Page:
I’ve spent the past week hanging out in Cusco, making new friends and enjoying this beautiful city filled with a combination of old Incan buildings and Spanish Colonial buildings. It really is a special place, this Incan Capital.
Machu Pichu is “close” to Cusco. So finally the time came for me to do a two day adventure to go and view the magical ruins. I went with four German friends who managed to find us a “cheap” package deal to get there and back in one piece. $125. The poor South African Rand really wasn’t built for us humans with travel in our blood.
On day one we were fetched from our hostel at 8:00am (Peruvian time means we were actually fetched at about 8:40am). I left all the planning up the Germans, so I actually had no idea what to expect. I definitely didn’t expect the 6 hour windy drive in a minivan squished full of people. So much for “close” to Cusco. The narrow road weaves and winds along mountain edges, making everyone’s hearts jolt, but it’s worth the thrill because it is just so breathtakingly beautiful.
6 hours later, with a quick lunch break inbetween, we were dropped off at a train station called Hidroelectrico. No train for us, we were sent on a 10km trek along the train tracks and through the valley to the town of Aguascalientes. So unprepared but so fun. 2.5 hours later, we arrived, sweaty but full of smiles.
The traditional 4 day Inca trail route to trek to Machu Pichu is apparently the most incredible experience of all time, but there are only a certain amount of passes per day to do the Inca trail and it needs to be booked months in advance. Unfortunately (in this case) I’m only planning my journey day by day, so no Inca Trail for me. But because I didn’t get that experience, I was still very appreciative that we were sent on an adventure of our own.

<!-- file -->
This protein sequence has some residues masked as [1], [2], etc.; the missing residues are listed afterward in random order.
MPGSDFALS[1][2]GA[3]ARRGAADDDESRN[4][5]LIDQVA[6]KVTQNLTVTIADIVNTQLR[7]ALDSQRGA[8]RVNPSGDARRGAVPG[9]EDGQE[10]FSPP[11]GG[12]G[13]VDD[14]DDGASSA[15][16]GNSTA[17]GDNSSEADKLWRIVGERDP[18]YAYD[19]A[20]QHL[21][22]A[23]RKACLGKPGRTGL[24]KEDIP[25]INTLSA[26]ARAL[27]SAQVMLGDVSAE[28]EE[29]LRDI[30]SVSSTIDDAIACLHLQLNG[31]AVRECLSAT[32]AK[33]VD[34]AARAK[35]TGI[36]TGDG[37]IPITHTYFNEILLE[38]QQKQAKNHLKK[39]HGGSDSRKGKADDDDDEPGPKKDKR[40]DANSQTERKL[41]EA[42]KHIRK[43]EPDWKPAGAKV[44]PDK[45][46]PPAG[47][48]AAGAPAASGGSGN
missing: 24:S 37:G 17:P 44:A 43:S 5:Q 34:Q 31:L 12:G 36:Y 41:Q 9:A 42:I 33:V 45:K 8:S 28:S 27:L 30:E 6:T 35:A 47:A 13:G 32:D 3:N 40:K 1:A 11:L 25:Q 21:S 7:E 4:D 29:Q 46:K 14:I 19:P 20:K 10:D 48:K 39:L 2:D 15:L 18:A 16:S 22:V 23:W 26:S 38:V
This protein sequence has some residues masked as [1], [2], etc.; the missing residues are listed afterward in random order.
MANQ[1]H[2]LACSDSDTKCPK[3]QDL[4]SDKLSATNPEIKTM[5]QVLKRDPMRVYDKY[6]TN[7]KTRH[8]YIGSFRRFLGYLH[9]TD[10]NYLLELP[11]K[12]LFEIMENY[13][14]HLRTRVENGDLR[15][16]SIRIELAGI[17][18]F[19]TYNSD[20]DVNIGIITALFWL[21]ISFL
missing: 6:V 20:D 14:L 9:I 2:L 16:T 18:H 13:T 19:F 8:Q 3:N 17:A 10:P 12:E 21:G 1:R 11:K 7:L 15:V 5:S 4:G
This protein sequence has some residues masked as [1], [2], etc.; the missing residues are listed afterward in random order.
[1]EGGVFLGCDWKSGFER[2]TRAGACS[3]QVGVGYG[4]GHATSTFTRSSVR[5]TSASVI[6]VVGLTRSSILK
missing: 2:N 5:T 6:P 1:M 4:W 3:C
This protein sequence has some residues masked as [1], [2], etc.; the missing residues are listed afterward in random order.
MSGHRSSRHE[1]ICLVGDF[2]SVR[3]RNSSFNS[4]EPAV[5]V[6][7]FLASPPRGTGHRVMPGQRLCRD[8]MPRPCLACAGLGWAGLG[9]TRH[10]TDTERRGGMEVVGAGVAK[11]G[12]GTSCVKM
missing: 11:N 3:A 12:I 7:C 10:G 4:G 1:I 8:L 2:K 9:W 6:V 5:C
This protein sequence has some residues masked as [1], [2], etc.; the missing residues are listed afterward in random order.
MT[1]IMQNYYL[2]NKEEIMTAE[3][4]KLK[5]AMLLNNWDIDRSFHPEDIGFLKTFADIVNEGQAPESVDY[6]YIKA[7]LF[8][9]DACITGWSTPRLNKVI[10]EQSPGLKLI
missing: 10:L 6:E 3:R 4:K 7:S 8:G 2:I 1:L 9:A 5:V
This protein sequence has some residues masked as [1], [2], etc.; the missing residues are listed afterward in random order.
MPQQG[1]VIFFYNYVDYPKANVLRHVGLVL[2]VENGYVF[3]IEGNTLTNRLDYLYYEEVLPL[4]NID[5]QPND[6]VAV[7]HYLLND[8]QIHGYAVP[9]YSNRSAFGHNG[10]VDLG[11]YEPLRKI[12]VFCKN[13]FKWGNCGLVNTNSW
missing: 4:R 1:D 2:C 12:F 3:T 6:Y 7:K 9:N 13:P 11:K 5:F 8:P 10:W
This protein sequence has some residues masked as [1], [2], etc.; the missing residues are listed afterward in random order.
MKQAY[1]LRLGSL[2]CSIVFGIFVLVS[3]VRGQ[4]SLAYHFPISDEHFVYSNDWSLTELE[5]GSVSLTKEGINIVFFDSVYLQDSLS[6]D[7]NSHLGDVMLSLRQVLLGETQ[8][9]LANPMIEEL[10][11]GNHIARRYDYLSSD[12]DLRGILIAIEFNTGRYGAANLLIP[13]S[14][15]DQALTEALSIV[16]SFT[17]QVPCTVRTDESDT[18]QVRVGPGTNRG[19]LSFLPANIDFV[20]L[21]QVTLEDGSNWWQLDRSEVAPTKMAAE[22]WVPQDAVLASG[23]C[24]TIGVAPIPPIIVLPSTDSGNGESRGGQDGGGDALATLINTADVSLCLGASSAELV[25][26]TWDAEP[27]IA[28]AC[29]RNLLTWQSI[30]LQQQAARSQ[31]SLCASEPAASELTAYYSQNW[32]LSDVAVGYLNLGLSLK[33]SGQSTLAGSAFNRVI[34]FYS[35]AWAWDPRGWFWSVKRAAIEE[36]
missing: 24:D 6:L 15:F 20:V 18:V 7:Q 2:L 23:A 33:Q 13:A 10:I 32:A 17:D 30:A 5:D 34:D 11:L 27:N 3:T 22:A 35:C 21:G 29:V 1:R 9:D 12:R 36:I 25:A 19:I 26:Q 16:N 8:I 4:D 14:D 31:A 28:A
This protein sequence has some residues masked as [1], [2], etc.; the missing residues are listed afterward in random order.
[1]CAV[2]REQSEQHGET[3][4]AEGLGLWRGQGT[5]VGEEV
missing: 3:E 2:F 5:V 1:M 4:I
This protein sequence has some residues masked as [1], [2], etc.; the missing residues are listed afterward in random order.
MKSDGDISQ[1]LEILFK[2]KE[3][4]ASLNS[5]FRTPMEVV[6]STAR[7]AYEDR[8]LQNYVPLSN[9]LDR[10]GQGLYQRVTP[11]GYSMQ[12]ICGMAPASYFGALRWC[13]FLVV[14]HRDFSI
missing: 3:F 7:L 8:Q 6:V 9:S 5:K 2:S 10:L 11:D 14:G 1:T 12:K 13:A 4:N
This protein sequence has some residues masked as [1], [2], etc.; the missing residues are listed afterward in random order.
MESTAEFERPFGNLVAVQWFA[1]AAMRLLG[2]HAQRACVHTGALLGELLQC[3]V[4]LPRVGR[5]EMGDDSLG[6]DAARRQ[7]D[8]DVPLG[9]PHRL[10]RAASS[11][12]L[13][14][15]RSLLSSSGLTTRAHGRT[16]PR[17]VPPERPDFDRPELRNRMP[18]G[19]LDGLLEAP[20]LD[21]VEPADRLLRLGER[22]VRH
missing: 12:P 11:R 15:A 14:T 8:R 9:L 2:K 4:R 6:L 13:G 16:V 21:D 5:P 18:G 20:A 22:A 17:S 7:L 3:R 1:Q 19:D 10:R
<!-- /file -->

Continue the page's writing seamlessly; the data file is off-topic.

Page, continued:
In the evening we went to the hot springs in Aguascalientes but it’s not really worth writing about. Think 15 year old Peruvian boys leering at all the female tourists in their little bikinis, and hot springs smelling distinctly like a combination of pee and chlorine. Not recommended.
Early to bed. Early to rise.
We woke at 4am and set off in the dark to trek up 1778 Incan stairs to get to the entrance of the ruins of Machu Pichu. As we walked up those stairs, sweat dripping and the sound of my own breath consuming me, my mind kept flicking to an inspirational family friend of ours, Lara Kruiskamp. Lara is currently on a journey to run 7 marathons on the 7 different continents. One of her marathons was running the Inca Trail. I could barely make it up the stairs to the entrance, never mind a marathon along the Incan trail at altitude. Heres a link to her blog, CLICK ME PLEASE! It is really inspiring, and if you feel like donating something to her cause, that’d be lovely too.
Machu Pichu is something else. It’s a real magical experience to be surrounded by the mystery of the incomplete ruins of this Incan civilisation. Words can’t describe it. Pictures can’t really either. But they’ll have to do. PRETTY PICTURES HERE.